By Chief foreign affairs correspondent
NBC News
updated 3/12/2004 7:52:42 PM ET 2004-03-13T00:52:42

Robert Acosta, 20 years old, is back home in Southern California after seven months of medical treatment.

A year ago, he went to Iraq, hoping for a military career — now he's trying to adjust to life as a disabled civilian. "It's really rough. I don’t know, adjusting is, like I said, really hard. I feel like I don’t fit in," Acosta said.

His world changed in a flash in July, when he tried to toss a grenade out of his Humvee. "I had it in my hand; it went off in my hand. And it took my hand off and shattered my left leg,” Acosta said.

That was the start of a painful journey from Iraq to a hero's homecoming in California.

Robert is one of more 3,000 U.S. servicemen and women injured in Iraq. Many get world-class medical care in Washington at Walter Reed Medical Center and then face a tough return to civilian life.

The Veterans Administration provides counseling to former soldiers like Louis Calderon in Miami. "First I want to get comfortable.  Just live.  Get used to the way I am right now," Calderon said.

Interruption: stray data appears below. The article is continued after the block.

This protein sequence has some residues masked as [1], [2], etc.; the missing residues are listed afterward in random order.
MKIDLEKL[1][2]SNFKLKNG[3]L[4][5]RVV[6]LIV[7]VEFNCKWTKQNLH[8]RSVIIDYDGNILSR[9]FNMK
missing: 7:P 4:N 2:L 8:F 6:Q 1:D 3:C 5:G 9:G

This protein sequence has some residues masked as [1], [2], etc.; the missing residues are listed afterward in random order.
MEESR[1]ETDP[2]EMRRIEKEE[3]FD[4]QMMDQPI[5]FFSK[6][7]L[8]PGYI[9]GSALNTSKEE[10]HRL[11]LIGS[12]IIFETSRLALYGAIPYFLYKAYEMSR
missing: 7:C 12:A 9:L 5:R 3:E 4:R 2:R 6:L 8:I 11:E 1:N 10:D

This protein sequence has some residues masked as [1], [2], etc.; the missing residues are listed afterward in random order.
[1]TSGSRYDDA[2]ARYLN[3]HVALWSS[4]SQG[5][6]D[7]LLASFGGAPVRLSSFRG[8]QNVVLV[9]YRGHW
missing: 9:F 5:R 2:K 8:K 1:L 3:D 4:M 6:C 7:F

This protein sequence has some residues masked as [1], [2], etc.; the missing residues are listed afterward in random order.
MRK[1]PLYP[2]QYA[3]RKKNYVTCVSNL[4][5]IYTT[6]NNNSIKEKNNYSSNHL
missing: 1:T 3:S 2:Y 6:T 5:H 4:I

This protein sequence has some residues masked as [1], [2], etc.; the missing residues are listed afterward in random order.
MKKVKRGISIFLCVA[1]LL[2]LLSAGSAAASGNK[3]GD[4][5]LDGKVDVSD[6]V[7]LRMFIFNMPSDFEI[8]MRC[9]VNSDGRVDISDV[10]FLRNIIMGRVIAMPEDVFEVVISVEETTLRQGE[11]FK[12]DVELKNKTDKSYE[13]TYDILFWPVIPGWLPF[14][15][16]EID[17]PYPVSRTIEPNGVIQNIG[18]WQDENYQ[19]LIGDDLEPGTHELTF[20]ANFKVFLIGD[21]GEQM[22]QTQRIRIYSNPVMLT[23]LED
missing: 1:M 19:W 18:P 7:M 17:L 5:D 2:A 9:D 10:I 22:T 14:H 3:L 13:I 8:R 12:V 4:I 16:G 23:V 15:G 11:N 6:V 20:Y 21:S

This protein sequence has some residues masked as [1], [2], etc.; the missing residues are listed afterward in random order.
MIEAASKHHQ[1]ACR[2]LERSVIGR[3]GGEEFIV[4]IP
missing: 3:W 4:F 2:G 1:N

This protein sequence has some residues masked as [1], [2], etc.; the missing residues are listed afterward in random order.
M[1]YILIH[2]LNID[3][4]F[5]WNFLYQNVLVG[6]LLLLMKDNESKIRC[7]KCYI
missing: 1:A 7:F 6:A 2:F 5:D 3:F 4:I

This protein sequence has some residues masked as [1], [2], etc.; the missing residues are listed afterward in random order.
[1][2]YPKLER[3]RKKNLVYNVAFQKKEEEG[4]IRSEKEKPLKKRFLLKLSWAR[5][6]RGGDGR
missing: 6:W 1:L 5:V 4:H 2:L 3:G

Dr. John Vara of the Veterans Administration Medical Center in Miami said, "To have gone away healthy and young and to come back and to find that you can’t do what you wanted to do involves a tremendous adjustment."

David Gorman, a double amputee from Vietnam, encourages Iraq veterans to seek psychological help. "There is nothing to be embarrassed about or ashamed about,” Gorman said. “If you need the help, go in and seek it."

Home with his family, Acosta now faces daily challenges, big and small. "I’ve broken quite a few glasses and stuff like that, trying to wash dishes," he said.

"I just think he's come through this whole thing with a lot of grace and dignity," said his wife, Patricia.

Like many young people, Robert is setting up his first apartment and building his future — but with obstacles he had never imagined.

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